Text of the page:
Create a career path for these folks.  Coach and mentor them.  Give them lots to do; challenge them with interesting projects.  Follow up with them, thank, reward and celebrate them along the way.  Ask their opinions and listen to what they say.  Find out what they want to achieve in their personal life…and make a commitment to help them achieve that.
    So, who are your super stars or potential super stars and what specific things will you do to engage, challenge, motivate and retain them?  Don’t be threatened by them.  They’re going to help some business be extraordinary.  It may as well be yours.  ‘Yes’, some of them will go off and start their own business some day, but while you have them, use them and appreciate them.
    Note:  Beware of ‘toxic super stars’.  Some super stars believe that they’re so special that they don’t have to follow the rules or the business culture.  Toxic super stars are a huge problem.  Either they get on the team…or they move on.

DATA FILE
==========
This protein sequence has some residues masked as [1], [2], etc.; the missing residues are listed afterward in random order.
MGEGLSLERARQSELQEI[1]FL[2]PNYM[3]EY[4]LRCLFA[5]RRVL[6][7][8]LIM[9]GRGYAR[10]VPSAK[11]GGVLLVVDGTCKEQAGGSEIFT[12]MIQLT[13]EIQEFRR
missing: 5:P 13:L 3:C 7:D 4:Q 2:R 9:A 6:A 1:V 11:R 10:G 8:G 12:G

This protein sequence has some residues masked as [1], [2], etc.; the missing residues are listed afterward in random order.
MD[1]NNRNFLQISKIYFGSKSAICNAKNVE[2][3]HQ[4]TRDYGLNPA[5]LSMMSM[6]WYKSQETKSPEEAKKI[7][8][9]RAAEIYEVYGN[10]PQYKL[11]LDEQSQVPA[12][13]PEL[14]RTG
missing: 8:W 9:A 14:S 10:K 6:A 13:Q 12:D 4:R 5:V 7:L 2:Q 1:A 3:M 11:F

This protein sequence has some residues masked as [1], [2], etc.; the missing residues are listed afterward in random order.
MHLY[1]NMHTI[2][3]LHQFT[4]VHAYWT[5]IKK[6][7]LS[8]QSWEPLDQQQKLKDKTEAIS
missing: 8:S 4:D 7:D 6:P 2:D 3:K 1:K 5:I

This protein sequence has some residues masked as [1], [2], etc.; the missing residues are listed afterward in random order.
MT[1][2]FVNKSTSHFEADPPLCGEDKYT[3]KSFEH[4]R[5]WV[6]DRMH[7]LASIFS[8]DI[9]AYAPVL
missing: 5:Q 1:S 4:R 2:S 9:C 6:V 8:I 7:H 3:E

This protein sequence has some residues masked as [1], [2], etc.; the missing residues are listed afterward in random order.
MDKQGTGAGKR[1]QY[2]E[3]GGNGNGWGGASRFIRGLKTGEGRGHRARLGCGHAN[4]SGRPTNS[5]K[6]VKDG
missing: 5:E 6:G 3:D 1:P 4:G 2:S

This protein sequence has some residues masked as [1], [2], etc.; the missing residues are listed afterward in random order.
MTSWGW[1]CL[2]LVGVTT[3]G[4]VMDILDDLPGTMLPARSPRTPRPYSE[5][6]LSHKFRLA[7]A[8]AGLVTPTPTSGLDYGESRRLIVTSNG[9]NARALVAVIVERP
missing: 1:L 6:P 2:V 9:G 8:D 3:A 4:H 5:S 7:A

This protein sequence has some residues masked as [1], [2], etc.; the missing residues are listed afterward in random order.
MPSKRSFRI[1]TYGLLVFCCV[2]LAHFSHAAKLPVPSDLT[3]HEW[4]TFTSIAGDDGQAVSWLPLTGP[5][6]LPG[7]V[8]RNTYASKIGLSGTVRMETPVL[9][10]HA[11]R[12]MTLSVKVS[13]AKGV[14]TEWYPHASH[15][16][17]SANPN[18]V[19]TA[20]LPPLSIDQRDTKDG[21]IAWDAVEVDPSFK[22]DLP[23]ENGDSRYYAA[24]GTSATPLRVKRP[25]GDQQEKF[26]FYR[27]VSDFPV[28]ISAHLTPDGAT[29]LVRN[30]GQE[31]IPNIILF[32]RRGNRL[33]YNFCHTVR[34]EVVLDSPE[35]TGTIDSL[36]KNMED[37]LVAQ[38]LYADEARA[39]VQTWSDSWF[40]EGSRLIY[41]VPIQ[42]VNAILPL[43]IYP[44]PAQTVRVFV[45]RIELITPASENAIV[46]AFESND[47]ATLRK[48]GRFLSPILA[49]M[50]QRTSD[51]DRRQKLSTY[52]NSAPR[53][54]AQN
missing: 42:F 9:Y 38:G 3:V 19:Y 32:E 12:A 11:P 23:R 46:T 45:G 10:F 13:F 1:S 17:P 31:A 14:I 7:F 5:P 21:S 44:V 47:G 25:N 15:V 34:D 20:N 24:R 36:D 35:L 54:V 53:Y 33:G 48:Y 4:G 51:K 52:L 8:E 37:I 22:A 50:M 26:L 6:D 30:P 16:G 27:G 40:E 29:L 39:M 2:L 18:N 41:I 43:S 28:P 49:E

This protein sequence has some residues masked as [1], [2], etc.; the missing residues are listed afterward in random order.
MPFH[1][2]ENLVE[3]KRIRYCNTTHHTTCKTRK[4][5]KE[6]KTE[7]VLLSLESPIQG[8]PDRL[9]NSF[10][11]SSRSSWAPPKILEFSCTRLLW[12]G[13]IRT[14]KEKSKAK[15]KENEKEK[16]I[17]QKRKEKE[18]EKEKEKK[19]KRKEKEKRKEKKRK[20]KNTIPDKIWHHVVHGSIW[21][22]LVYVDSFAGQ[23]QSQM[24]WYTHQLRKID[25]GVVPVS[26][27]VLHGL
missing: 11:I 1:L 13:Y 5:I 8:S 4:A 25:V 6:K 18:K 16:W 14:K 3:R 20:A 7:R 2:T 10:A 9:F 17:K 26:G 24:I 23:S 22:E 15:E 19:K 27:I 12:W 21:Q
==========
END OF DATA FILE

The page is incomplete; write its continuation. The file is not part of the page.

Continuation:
2. Journeymen: Good at what they do, team players, steady and dependable.  Either they don’t want to climb the ladder…or they wouldn’t be good at having more responsibility.  These folks might be on your front lines or at some level of management.  They’re typically a large percentage of your total workforce.
    While they may not be candidates for advancement, it’s important that they continue to receive training, coaching and encouragement to do their job better, especially when technology or systems are changing.  They also need to be thanked, rewarded, celebrated and listened to keep them engaged and keen…and for you to learn from them about how to do things better. One excellent way to acknowledge the value of their knowledge and contribution is to have them mentor new employees.
    Who are your ‘journeymen’ and what specific things can you do to engage, honour and retain them…and to learn from them? 
  3. Underperformers: Underperformers come in two varieties. Those who can be rescued …and those who can’t.